serious buyers, this should be a great time to buy a home. It is true, more homes come on the market. It is also true that relative to the number of new homes on the market, there is usually not a similar spike in the number of buyers. This creates opportunity for a serious buyer. There is more to choose from. There is usually more negotiating room, and there is less pressure to make a quick decision. Serious buyers have a lot of opportunity. Between Labor Day and Thanksgiving, there is usually a build up of supply. Between Thanksgiving and New Years, many sellers take their property off the market in anticipation of waiting until the spring market causing the supply to decline. Then, at the beginning of the calendar year, the whole cycle starts over again.
4. Interest Rates. During this past spring market and during the time the tax credit was available, interest rates were at least a half point (0.50%) or more higher than they were as of last week. Last Tuesday, interest rates on a 30 year fixed conventional mortgage for top tier buyers was at 4.375% whereas during the spring, interest rates were 5% or more (not that that’s a high interest rate). Therefore, based on the difference between 5% and 4.375, a buyer who owns their home for 5 years, would benefit from buying now based on interest rate alone than if they bought during this past spring, all other things equal and got the tax credit.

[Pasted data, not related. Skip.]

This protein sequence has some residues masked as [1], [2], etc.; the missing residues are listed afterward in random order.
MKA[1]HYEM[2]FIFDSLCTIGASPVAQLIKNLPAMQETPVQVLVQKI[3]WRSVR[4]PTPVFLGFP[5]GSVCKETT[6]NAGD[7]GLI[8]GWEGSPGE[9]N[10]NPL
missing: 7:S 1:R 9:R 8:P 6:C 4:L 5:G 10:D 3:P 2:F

Based on all of the above, a buyer looking to buy now rather than this past spring can probably benefit from more choice, more negotiating room, more motivated sellers, and lower interest rates, while still benefitting from tax deductions for mortgage interest and real estate taxes, and a higher probability in the long run for price appreciation.
If you are thinking about buying a home now or in the future, go to our website www.prudentialunlimited.com and search for homes by map or search parameter, sign up for one our well-known free, monthly First Time Homebuyer Seminars or sign up to meet with one of our experienced buyers agents to receive free representation on your home purchase.